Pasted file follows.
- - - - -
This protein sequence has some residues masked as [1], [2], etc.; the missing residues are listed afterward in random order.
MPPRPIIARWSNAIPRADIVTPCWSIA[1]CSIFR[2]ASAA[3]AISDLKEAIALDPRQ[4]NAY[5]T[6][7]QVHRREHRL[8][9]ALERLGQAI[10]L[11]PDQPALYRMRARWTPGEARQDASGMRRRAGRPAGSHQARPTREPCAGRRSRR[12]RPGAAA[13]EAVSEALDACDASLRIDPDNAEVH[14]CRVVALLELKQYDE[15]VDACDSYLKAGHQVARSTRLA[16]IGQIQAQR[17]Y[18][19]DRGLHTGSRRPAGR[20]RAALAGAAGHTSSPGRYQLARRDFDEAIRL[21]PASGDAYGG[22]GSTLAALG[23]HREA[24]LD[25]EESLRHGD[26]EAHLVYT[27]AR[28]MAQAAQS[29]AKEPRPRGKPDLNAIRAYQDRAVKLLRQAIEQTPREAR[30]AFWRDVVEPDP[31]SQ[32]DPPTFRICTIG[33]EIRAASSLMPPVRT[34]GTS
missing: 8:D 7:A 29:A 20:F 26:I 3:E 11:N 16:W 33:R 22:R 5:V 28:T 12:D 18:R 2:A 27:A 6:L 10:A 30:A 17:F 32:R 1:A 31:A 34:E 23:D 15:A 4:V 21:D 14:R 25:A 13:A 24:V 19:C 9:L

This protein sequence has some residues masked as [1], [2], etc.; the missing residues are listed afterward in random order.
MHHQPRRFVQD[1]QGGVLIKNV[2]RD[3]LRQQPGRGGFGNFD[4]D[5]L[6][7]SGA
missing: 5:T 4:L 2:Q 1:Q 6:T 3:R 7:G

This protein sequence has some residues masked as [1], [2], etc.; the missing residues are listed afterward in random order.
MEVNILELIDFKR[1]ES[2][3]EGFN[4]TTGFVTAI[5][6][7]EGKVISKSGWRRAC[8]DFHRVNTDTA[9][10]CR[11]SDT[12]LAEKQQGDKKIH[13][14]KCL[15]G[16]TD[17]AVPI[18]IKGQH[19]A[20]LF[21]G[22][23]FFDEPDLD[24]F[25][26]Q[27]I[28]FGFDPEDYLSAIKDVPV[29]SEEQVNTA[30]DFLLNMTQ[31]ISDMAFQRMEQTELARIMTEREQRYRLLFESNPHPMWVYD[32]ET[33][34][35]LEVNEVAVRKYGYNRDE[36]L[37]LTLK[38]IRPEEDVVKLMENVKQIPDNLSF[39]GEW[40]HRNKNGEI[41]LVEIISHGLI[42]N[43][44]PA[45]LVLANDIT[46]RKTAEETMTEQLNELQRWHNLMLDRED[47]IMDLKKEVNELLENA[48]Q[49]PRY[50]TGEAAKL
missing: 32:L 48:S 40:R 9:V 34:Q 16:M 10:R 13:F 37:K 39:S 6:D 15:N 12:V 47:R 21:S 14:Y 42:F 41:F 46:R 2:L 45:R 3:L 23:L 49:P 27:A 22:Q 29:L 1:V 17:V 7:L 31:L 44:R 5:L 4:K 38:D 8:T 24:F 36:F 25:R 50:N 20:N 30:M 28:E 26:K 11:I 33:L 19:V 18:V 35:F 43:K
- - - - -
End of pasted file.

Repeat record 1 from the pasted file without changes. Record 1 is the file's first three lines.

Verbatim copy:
This protein sequence has some residues masked as [1], [2], etc.; the missing residues are listed afterward in random order.
MPPRPIIARWSNAIPRADIVTPCWSIA[1]CSIFR[2]ASAA[3]AISDLKEAIALDPRQ[4]NAY[5]T[6][7]QVHRREHRL[8][9]ALERLGQAI[10]L[11]PDQPALYRMRARWTPGEARQDASGMRRRAGRPAGSHQARPTREPCAGRRSRR[12]RPGAAA[13]EAVSEALDACDASLRIDPDNAEVH[14]CRVVALLELKQYDE[15]VDACDSYLKAGHQVARSTRLA[16]IGQIQAQR[17]Y[18][19]DRGLHTGSRRPAGR[20]RAALAGAAGHTSSPGRYQLARRDFDEAIRL[21]PASGDAYGG[22]GSTLAALG[23]HREA[24]LD[25]EESLRHGD[26]EAHLVYT[27]AR[28]MAQAAQS[29]AKEPRPRGKPDLNAIRAYQDRAVKLLRQAIEQTPREAR[30]AFWRDVVEPDP[31]SQ[32]DPPTFRICTIG[33]EIRAASSLMPPVRT[34]GTS
missing: 8:D 7:A 29:A 20:F 26:I 3:E 11:N 16:W 33:R 22:R 5:V 28:T 12:D 18:R 2:A 27:A 6:L 10:A 30:A 17:F 32:R 1:A 31:A 34:E 23:D 15:A 4:V 21:D 14:R 25:A 13:A 24:V 19:C 9:L